The Open Letter

A variety of individuals and organisations have signed an open letter to have not only Dr. Stallman removed from the board, but the entire board itself. Some of the names are unsurprising. My views on the claims the letter makes are below.

The claims against him in regards to Epstein and Minsky are in the most generous light, unintentional hit-pieces. To state that Minsky had knowledge of Epstein's position as a serial rapist is about on-par with Pizzagate conspiracy theories.

It is entirely right and proper to presume Minsky was unaware, especially given what we do know of Epstein and his vile manipulation of his victims. If someone I was tangentially associated with was found to be such a person, I would sincerely hope that the people around me would defend me in the way Stallman has defended his colleague.

In respects to his other views, the vast majority are pedantry. Pedantry is not a crime, even if the implications it brings up makes people uncomfortable. His views on the age of consent make me uncomfortable, and I'm glad to see he has apologised for what I felt was the most egregious comment.

I'm against his views on abortion. If I was forced to state when I would support abortion, it would likely only be when another person (the mother) is endangered. This is a consequence of my belief that life has intrinsic value, and begins at conception when a zygote is formed. Stallman argues it is right to terminate a foetus with Down's Syndrome. The prevalent opinion on when abortion is acceptable does not account for this - rather, the prevalent opinion is in a persistant state of cognitive dissonance whereby a foetus is both a life and not a life, depending on whether one wishes to express sympathy for the loss of an unborn child, or downplay the implications of a choice. Stallman's point illustrates that problem by following the view to its logical conclusion (as with almost all his contentious views). A foetus is not a life, therefore abortion is simply a medical procedure, and while advocating eugenics may upset a few people, it is a practical and logical good.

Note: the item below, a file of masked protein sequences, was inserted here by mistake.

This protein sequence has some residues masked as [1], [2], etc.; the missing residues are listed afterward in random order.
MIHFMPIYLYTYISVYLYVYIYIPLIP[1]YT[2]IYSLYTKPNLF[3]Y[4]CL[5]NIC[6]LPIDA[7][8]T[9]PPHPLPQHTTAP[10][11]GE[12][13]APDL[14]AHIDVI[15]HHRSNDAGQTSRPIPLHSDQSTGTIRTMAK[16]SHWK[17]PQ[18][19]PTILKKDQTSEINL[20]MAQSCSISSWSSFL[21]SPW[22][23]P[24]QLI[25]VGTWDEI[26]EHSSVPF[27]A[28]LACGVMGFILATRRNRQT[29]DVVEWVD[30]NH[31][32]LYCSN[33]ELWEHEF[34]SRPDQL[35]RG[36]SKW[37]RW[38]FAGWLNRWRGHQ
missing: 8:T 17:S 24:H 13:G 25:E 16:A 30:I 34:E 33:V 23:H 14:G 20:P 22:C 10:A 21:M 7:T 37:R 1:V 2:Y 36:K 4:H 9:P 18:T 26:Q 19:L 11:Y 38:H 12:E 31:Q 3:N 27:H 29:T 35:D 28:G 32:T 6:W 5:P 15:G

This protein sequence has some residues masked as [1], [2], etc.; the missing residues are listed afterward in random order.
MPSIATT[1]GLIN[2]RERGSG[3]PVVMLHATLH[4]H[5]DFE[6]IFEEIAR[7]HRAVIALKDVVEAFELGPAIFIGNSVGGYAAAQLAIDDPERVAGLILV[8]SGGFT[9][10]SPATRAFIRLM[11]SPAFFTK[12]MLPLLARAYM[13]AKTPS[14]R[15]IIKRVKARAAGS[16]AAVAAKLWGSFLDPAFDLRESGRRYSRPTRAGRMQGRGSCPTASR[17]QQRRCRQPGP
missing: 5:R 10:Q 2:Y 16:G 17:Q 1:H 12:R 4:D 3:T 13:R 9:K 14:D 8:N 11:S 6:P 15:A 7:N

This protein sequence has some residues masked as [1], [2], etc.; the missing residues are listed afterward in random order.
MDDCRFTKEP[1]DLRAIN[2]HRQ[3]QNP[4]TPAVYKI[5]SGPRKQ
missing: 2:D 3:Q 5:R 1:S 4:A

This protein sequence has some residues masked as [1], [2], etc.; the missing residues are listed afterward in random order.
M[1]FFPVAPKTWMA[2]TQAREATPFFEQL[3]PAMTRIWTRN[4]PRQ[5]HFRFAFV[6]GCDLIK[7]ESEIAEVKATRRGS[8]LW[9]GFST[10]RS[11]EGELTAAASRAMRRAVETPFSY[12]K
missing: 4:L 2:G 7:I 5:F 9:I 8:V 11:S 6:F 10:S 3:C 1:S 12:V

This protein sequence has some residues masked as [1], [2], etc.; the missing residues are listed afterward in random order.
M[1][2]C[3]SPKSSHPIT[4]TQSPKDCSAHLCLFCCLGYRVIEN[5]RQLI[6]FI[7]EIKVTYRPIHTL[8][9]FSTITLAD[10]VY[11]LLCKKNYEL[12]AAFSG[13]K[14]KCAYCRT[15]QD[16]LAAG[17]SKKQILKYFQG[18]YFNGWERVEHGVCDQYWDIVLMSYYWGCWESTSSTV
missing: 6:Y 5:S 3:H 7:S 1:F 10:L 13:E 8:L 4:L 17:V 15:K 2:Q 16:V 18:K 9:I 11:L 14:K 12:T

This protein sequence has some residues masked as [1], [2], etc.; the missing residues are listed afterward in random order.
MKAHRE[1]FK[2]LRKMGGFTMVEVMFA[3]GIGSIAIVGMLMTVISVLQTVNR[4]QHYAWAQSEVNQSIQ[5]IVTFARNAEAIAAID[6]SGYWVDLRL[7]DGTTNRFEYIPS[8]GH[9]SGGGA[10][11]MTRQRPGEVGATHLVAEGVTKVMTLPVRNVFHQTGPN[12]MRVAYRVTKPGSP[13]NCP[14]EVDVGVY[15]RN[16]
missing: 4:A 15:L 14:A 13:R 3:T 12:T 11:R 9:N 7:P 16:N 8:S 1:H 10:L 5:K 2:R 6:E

Both abortions and miscarriages are life-altering events for a lot of people, and Stallman is wrong to say something as off-handed as ‘try again’. His comment likening people with Down's Syndrome to a pet was crude and offensive. I wish he'd apologise for it.

Finally, the charge of being transphobic for not using ‘they’ in the singular is moronic. Especially given he goes as far as to support nonsense pronouns like zhe. I do not. I will call anyone by any proper noun or common pronoun they ask of me - but I'm not going to start artificially patching the English language. You can have him, her, they (in a group), or the third person. Putting my own beliefs aside, I think the support of Leah Rowe (of Libreboot fame), and the confirmation of a non-technical trans friend that the evidence presented against stallman is spurious, make for reasonable grounds to dismiss the claim against him.